I found this blog entry, "Confessions of a Linux Fan: 10 Things You Might Want To Know Before Switching Over To Linux", and I could not help but react. I am not saying that the list is entirely true nor am I saying that it isn't. Here's my take on the blogger's list.
1. Going against the mainstream always takes a little bit more effort. This is not unique to Linux. Even the simplest operating system installation, e.g., Mac OS X, is made complex when you start veering away from the defaults.
2. This is related to the above. Any "proper" OS install requires extra effort. The thing is, the defaultis almost always what the manufacturer thinks is optimal for all. Only the experienced knows how to properly organize his/her data into several non-standard partitions. Again, this is not unique to Linux.
3. Learning the command-line may be a bane to most. Did you know that some of the settings needed for Mac OS X requires Terminal access? Example: "sudo defaults write com.apple.ichat AutoAcceptVCInvitations 1". Just proves that learning the command-line is not unique to Linux.
4. Any software that is beta and, therefore, not yet included for mainstream release takes extra effort. The awesome eye-candy that you see being shown on Linux are still in beta. Until it is included as part of the release package, then don't expect it to be easy. Example: Safari 3 beta on Mac OS X. It renders other add-ons useless and breaks a couple of other WebKit-based applications. Requires extra effort to make it work.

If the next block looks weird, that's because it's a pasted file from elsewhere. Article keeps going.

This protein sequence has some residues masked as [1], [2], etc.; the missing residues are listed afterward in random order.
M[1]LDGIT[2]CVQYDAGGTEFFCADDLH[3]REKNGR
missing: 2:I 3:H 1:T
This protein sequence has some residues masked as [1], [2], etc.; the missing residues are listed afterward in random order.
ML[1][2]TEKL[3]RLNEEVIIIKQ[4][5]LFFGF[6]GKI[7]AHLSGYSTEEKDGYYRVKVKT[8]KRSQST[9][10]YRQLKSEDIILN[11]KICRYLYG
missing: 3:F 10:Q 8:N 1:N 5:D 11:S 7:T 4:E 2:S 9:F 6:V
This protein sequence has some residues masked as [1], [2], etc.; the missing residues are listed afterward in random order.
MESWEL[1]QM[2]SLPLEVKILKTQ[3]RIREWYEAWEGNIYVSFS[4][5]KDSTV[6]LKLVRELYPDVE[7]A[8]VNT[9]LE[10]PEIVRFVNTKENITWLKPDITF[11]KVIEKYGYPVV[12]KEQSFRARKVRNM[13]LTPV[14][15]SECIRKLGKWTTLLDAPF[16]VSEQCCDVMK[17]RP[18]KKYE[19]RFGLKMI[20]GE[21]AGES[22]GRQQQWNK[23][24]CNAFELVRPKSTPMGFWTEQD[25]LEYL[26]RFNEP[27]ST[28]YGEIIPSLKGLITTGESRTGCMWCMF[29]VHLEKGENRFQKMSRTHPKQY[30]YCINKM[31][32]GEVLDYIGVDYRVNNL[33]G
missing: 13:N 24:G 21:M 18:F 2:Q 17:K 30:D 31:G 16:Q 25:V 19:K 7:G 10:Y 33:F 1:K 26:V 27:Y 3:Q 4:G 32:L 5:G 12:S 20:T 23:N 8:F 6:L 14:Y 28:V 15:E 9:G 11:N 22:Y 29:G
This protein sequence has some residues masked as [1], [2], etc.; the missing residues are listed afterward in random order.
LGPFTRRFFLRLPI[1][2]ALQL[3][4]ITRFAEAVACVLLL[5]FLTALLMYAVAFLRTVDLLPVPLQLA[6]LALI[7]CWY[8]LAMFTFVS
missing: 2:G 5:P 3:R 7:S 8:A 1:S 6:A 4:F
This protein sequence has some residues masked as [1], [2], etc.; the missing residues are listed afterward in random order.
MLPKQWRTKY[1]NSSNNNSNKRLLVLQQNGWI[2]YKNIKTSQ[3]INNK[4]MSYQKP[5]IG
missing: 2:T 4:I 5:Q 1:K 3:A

5. Peripheral support is another story. I think this is due to the criminal act committed by Microsoft. Nothing else we can do here. However, peripheral support is slowly improving.
6. Installing anything from source requires research. No self respecting user should compile, install and use an application from source without doing research. Again, not unique to Linux.
7. Lack of third-party alternative applications. This is true. However, this is not unique to Linux as well. I guess this is also related, in a way, to no. 6 above. Market-share dictates commercial software development companies to release applications on specific applications.
8. Choice is both a good and a bad thing. Personally, I'd rather have more options than none. Would you have preferred to have only MS Internet Explorer as the only browser supported on Microsoft's OS? Or have only Konqueror as the only KDE web/file browser? I don't know with you but, again, I'd rather have options.
9. Securing an OS requires extra effort and this is not unique to Linux alone. People "think" that Windows is secure but it pays to have an anti-virus installed, a firewall configured, etc. In addition, you need to exert extra effort to keep your anti-virus database updated. Unique to Linux?
10. Windows thinks that all its users are intelligent that is why it gave them full admin access at the onset. Look what happened? Linux thinks that its users are intelligent, too – but it gives users limited privileges, at first.